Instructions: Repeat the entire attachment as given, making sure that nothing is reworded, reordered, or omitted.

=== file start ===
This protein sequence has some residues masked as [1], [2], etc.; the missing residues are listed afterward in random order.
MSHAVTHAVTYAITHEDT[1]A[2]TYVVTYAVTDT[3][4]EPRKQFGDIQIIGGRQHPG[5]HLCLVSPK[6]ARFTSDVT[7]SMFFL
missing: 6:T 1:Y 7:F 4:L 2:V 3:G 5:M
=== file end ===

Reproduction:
This protein sequence has some residues masked as [1], [2], etc.; the missing residues are listed afterward in random order.
MSHAVTHAVTYAITHEDT[1]A[2]TYVVTYAVTDT[3][4]EPRKQFGDIQIIGGRQHPG[5]HLCLVSPK[6]ARFTSDVT[7]SMFFL
missing: 6:T 1:Y 7:F 4:L 2:V 3:G 5:M